Following the NSW Government announcement of stay at home orders for the City of Sydney, we are temporarily closing our doors until further notice.We hope to reopen as soon at it is safe to do so! See you soon Sydney! Contact Us —>
Bopp & Tone’s Connection to ANZAC Day
Today we say thanks to those that serve our country, both past and present. ANZAC Day is a national day of remembrance that honours all Australians & New Zealanders who have served their country.
Applejack owners Ben Carroll & Hamish Watts have a strong connection to ANZAC Day with both their Grandfathers serving in WWII.
You may recognise the names Keith ‘Bopp’ Evans and Anthony ‘Tone’ Adams, as Bopp & Tone – a tribute to the Applejack founders Grandfathers. Both men served in WWII in different ways, keep reading to find out more about their experiences.
Keith ‘Bopp’ Evans~ Grandfather of Hamish Watts
Keith ‘Bopp’ Evans, an Australian, served in the Royal British Navy. He was a Skipper of a Mine Sweeping Vessel in WWII, stationed in the Mediterranean. The Royal British Navy & Australia worked closely together, particularly in the Mediterranean, as Navy ships were integral in the seizure of Italy and a number of other countries in the Mediterranean.
Minesweepers played an essential role in WWII, the smaller warships were designed to remove or detonate naval mines. They were important in keeping the waterways clear and safe for the larger ships.
Hamish’s fondest memories of his Grandfather are of spending the day with him on the water down at Balmoral Bay fishing, obviously, Bopp’s love of the water and experience on boats stayed with him throughout the years.
Anthony ‘Tone’ Adams~ Grandfather of Ben Carroll
Anthony ‘Tone’ Adams was a Wireless Operator, RAAF Bomber Command in the Royal Australian Air Force. Tone was enthusiastic to sign up to the armed forces, inspired by the stories of Gallipoli and the Western front, he was attracted to the action and adventure of serving his country. He first went into the signals unit in the Australian Army and learnt morse code, where he helped in defending the Western Australian shore from Japanese invasion. He spent 8 months in the Army before he transferred to The Royal Australian Air Force (RAAF).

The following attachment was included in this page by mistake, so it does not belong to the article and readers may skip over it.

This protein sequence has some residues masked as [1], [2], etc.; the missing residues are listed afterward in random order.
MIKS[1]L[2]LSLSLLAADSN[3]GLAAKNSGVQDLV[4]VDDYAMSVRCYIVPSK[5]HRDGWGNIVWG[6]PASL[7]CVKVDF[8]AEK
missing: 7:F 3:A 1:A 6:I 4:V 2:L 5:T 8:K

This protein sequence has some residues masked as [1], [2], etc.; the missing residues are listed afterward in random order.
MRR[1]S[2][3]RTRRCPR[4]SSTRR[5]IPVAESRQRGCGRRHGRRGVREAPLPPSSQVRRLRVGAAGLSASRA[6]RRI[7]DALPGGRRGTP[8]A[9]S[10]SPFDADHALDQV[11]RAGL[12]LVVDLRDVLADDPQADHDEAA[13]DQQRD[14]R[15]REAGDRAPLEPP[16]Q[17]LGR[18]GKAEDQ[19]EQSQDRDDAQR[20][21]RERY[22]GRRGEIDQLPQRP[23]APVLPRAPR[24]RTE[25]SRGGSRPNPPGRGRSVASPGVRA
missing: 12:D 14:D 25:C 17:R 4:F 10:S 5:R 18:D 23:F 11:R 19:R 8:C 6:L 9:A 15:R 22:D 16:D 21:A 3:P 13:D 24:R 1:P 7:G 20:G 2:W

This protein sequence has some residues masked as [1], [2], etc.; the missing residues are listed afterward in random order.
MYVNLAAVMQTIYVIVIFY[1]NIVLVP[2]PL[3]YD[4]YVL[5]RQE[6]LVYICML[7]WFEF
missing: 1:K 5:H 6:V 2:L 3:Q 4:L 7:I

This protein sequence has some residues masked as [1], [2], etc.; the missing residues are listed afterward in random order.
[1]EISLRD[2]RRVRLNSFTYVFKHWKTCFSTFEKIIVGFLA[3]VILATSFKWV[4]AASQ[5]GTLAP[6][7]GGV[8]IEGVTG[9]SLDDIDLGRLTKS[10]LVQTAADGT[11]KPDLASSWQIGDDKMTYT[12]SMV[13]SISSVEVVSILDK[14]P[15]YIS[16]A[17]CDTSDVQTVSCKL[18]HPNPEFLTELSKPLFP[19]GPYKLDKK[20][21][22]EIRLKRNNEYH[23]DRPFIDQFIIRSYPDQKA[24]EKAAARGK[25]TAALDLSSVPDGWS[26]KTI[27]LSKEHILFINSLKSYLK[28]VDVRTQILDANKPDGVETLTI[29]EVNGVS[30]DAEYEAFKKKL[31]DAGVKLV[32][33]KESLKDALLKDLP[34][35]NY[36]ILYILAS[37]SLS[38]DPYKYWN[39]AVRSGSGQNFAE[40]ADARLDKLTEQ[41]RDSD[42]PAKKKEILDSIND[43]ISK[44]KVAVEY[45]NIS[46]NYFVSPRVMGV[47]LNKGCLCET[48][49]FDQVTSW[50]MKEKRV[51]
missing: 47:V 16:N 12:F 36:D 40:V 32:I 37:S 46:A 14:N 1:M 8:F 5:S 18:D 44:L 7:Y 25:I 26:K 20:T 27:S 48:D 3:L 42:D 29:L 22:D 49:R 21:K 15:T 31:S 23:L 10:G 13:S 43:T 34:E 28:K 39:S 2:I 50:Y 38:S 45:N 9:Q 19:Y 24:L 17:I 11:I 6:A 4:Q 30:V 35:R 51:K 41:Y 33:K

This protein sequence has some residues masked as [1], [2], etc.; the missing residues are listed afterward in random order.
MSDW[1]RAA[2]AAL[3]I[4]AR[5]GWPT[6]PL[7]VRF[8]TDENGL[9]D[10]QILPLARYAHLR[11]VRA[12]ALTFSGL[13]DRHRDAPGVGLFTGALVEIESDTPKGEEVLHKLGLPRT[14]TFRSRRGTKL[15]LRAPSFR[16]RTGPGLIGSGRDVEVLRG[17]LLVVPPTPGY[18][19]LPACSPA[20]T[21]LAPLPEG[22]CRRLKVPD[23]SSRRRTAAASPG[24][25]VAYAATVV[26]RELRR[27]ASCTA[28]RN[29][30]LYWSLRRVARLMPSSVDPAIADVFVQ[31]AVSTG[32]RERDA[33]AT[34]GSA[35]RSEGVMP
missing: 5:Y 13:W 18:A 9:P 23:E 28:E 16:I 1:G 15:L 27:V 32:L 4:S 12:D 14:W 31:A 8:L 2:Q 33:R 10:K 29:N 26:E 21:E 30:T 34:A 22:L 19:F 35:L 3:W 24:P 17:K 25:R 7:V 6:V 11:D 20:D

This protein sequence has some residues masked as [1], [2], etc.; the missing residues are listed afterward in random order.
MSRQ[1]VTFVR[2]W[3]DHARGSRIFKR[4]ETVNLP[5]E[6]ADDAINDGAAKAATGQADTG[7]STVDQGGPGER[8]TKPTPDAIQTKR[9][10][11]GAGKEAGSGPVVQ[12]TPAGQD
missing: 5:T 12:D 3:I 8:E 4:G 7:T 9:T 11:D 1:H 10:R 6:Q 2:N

After months of training, he was sent to Europe in June 1943. He joined the No. 149 Squadron in a crew of 4 Australians, based in England. Before and after D-Day 6th June 1944 his squadron was flying over France at night, dropping supplies to the French Resistance. Months later, his squad was on a mission in Lancaster bombers taking out German targets. He completed 36 missions over Germany and occupied Europe as a part of the British Royal Air Force’s Bomber Command.
Today, he is one of the few hundred Australians who served in the Bomber command still alive. He was 21 when he returned from the war.
“There were instances during the war where I should have been killed and I wasn’t – pure luck… Every day I wake up I realise what a lucky person I am.”
Applejack owner Ben Carroll explains that “It wasn’t until I grew older that I really understood how much of a hero Grandpa is.”
Ben recall’s a story his Grandpa told him; “Grandpa recently told me a story about a late night rations drop to the front line. His wireless radio had gone down which left the plane without communications, this was not generally a big concern so the crew decided to continue on. Grandpa, who is not technically minded, tried all he could to get the radio back on; turning it off and back on, banging it… all the simple things! But nothing worked. Magically at the last minute the radio came back to life and with that a Morse code from the base asking the plane to abort the mission and immediately return to base. On returning to base he found out that there was intel that the enemy were about to shoot down the plane with ground to air missiles. He has been about 3km from being shot out of the air. This is one of the many stories where Grandpa has a whole lot of luck on his side.”
Both Bopp & Tone served their country in different ways, they sacrificed, trained and experienced things we could not even imagine. Without them Australia would not be the place it is today. Every day, but especially today, we are thankful for those who serve and protect our way of life.
Lest we forget.
Next time you visit Bopp & Tone take in the photographs and styling representing the post-World War II era in which they lived in. “Bopp & Tone is a node to our grandfathers, who symbolise and embody the iconic and nostalgic Sydney of the past, which is reflected in the venue”- Directors Ben Carroll & Hamish Watts